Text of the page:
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Measuring Voltage Drop on the 521 Plus Tab

Discussion in 'Batteries and Chargers' started by Methodius, Dec 3, 2017.

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  1. Methodius

    Methodius Full Member Verified Member

    Jul 3, 2017
    Hi folks,

    I was wondering if anyone else has found this weird.

    I recently received the 521 Plus tab from Geekvape. Been using the included add-on voltage checker to test output voltage from a mech mod. In this case I'm using the Athena squonk mod from Geekvape, powered by a single LG HB6 (Pink) 18650 battery.

    Test#1
    Mod is screwed in to voltage checker, attached to the tab. I'm getting a reading of 4.12 V output. This is without an atty attached to the 510 center mount.

    Attaching an atomizer with a resistance of 0.15 ohm, I fire the mod directly and the tab records an output voltage under load of 2.4, 2.55, 2.61 V. I fired three times to get an average reading.

    Does a voltage drop under load of 1.6 V seem crazy high to anyone else out here? It got me wondering if there's something in the voltage checker that is adding to the load.

    Test#2
    So I decided to take out the copper plated alligator clips, attach them to the slots in the tab, and the mod + build itself. Bypassing the voltage checker, basically. I also wanted to see if the 521 Plus tab could be used effectively as a multi-meter.

    I have one clip attached to the positive metal contact inside the mod. The other is clipped on the negative post of the atomizer. Before firing, I am getting a reading of 3.97 V on my 18650.

    I test fire three times and get the following results: 3.55, 3.52, 3.4 V. Average of 3.49 V.

    I read that as a voltage drop under load of 0.48 V on average. This also feels more consistent with the performance of the Athena generally.

    I'm wondering what is correct here. Could it be that the voltage checker is exaggerating the true voltage drop under load? Also that the 521 Plus tab can be kinda hacked to work as a multi-meter?

    Thanks in advance for any help. I checked a bunch of reviews but no one touched on this issue, or tried connecting the clips directly to a build to test drop this way around.
     
  2. Methodius

    Methodius Full Member Verified Member

    Jul 3, 2017
    nobody wants to bite? or have I just posted in the wrong sub-forum?
     
  3. stols001

    stols001 Mistress of the Dark Nicotinic Arts Verified Member ECF Veteran

    Supporting member
    May 30, 2017
    Tucson, AZ
    I'm always happy to bite, but you are asking questions way above my comfort level. Good luck!

    Anna
     
    • Like Like x 1
  4. Methodius

    Methodius Full Member Verified Member

    Jul 3, 2017
    Above mine too! A couple of reviewers picked up on it, but no one really troubleshooted it as far as I saw.
     
    • Like Like x 1
  5. zoiDman

    zoiDman My -0^10 = Nothing at All* ECF Veteran

    Supporting member
    Apr 16, 2010
    So-Cal
    I'll Bite.

    A 1.6v Drop in Voltage does sound Crazy High to Me.
     
    • Like Like x 2
  6. Methodius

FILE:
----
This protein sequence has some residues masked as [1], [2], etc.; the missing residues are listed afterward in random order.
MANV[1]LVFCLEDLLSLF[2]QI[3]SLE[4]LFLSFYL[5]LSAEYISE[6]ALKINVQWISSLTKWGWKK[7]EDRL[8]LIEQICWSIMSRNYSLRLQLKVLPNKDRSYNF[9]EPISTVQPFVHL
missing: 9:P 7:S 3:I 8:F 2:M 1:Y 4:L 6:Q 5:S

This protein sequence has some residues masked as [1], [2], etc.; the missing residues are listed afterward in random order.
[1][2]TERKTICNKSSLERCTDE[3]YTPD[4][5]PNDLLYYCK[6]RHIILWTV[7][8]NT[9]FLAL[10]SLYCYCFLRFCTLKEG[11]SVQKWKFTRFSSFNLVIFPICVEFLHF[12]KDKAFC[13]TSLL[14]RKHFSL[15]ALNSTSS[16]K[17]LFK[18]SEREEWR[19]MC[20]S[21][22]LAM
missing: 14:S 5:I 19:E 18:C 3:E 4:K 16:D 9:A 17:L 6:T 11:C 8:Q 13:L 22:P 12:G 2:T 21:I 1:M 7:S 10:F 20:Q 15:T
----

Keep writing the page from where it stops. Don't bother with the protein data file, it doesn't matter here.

Methodius Full Member Verified Member

    Jul 3, 2017
    I'll try to post some pictures later tonight to illustrate all this.
     
    • Like Like x 1
  7. Methodius

    Methodius Full Member Verified Member

    Jul 3, 2017
    Apologies in advance for the sh!tty quality of the pics. It's hard to fire a mod, hold positive and negative leads and press the camera button all at once!

    Anyway, here goes nothing:

    [​IMG]
    #1 - voltage checker reading battery voltage output correctly. 3.97 V.

    [​IMG]
    #2 - voltage checker reading coil resistance correctly. 0.15 ohm.

    [​IMG]
    #3 - pulse firing, voltage output under load of 2.83 V. Bear in mind the 521 plus tab is a bit sluggish in displaying info, so these numbers fluctuate a bit.

    [​IMG]
    #4 - pulse firing, voltage output under load of 2.7 V.

    [​IMG]
    #5 - pulse firing, voltage output under load of 2.77 V.

    [​IMG]
    #6 - alligator clips reading battery output voltage correctly. 3.88 V.

    [​IMG]
    #7 - alligator clips rigged up to the positive and negative contacts inside the mod, reading output voltage consistently. 3.87 V.

    [​IMG]

    #8 - alligator clips rigged up to the positive contact of the mod and negative post of the atomizer. voltage output is still consistent at 3.89 V.

    [​IMG]
    #9 - pulsing the coils with the leads in the same configuration gives a voltage output reading under load of 3.35 V.

    The results are slightly different from what I described in my original post, but the pictures should give you an idea of what I'm talking about. Voltage drop with the voltage checker attached was 1.21 V. Take the voltage checker away, do it with the alligator clips, and you get voltage drop of 0.54 V.

    What do you guys think? If any part of my methodology is flawed, please god please, let me know!

    I would add that trying to rig up some flimsy alligator clips to the positive and negative posts of the atomizer is a pretty bad idea. Not only do you risk shorting out your battery and melting the plastic housing of the clips themselves, but the positive post is damned hard to get to without making contact with anything negative on the atty. That's why I went for the positive contact on the mod.

    My tentative conclusion at this stage would just be: the voltage checker is great for finding out your battery's output voltage, but forget it when it comes to voltage drop. The figures are out of wack, and I don't quite understand why.

    If anyone can shed more light on this subject, or their own experience, I'd be grateful!

    Cheers,
    Methodius
     
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